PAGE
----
Risk assessment of replacing conventional P fertilizers with biomass ash: residual effects on plant yield, nutrition, cadmium accumulation and mycorrhizal status
Research output: Contribution to journal › Journal article › Research › peer-review
Reutilizing biomass ashes in agriculture can substitute inputs of P from finite primary sources. However, recycling of ashes is disputed due to their content of toxic substances such as heavy metals. This study evaluates the potential risk of replacing easily soluble inorganic P fertilizer with P in biomass ashes in a barley crop grown on soil with adequate P status. Two contrasting doses of three different types of ashes were applied to an agricultural field with spring barley and compared to similar doses of triple-superphosphate fertilizer. In the second growing season after biomass ash application, grain, straw and root dry matter yield, and P and Cd uptake were determined. Resin-extractable P was measured in soil and the symbiotic arbuscular mycorrhizal fungal activity, colonization, and community composition were assessed. Crop yield was not affected by ash application, while P-uptake and mycorrhizal status were slightly enhanced with high ash applications. Changes to the mycorrhizal community composition were evident with high ash doses. Cadmium uptake in aboveground plant tissue was unaffected by ash treatments, but increased in roots with increasing doses. Consequently, we conclude that fertilization with biomass ashes can replace conventional fertilizers without risk to barley crops in the short term.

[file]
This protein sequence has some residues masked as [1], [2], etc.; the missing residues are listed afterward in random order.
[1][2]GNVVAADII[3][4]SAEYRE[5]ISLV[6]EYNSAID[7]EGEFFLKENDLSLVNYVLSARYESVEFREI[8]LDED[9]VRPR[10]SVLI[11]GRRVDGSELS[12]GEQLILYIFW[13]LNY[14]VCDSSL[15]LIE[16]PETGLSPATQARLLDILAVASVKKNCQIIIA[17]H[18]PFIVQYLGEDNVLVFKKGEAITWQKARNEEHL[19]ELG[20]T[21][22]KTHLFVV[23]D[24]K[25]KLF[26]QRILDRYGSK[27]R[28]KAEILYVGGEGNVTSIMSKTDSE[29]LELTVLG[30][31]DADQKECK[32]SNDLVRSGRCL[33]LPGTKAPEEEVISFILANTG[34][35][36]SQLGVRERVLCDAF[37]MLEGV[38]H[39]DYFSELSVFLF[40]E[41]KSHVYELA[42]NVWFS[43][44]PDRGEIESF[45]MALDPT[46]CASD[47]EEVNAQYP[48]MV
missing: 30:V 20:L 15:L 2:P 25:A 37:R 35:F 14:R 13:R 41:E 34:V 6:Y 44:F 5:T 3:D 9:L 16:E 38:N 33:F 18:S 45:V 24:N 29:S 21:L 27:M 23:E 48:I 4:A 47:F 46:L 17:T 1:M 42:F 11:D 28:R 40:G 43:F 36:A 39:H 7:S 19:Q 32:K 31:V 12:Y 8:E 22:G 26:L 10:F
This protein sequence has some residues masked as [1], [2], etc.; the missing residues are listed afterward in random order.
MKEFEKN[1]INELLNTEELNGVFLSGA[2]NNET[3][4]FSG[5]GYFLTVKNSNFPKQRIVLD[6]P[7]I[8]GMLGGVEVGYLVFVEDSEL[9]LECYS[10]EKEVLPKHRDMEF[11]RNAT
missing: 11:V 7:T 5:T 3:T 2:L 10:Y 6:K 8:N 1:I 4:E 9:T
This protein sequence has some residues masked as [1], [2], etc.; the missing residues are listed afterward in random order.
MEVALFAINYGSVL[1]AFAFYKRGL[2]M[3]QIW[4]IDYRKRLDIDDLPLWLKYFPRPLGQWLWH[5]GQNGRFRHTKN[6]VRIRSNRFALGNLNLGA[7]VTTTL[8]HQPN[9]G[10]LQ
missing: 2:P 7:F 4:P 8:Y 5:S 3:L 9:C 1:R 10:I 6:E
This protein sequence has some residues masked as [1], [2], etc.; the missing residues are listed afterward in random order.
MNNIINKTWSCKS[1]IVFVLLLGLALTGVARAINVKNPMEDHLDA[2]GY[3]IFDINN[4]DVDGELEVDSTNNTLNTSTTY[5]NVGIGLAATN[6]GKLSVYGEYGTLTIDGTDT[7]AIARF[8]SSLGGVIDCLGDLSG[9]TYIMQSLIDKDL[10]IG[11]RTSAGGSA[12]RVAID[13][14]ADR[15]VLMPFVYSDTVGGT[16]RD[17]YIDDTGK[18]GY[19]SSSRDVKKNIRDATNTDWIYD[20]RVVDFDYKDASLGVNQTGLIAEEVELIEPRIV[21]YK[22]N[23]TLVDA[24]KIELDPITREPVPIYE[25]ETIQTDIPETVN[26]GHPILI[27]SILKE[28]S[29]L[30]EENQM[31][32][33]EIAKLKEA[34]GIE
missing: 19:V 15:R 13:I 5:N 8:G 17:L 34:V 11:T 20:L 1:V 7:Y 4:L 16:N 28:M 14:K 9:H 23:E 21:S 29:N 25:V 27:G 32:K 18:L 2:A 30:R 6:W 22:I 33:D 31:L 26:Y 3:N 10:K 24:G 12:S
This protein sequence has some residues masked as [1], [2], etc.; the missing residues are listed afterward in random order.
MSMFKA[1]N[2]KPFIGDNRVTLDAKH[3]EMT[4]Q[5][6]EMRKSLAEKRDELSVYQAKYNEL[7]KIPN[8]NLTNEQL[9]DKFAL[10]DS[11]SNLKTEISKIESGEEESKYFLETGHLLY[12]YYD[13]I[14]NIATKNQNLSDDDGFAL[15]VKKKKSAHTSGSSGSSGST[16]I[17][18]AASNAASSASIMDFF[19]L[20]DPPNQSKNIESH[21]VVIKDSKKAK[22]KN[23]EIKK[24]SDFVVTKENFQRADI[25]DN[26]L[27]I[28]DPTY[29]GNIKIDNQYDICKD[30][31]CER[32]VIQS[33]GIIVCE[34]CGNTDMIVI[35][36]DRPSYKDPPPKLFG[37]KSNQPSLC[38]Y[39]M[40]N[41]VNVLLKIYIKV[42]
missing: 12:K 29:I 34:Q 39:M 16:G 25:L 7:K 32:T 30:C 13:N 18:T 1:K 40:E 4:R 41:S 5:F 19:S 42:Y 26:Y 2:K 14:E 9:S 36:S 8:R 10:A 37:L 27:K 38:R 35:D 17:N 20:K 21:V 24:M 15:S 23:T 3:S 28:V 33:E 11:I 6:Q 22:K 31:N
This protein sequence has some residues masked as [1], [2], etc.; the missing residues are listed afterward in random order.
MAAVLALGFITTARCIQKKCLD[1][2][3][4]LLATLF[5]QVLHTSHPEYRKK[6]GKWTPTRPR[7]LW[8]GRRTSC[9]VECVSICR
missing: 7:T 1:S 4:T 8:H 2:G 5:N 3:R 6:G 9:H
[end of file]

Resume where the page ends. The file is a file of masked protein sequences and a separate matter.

|Journal||Science of the Total Environment|
|Number of pages||9|
|Publication status||Published - 2017|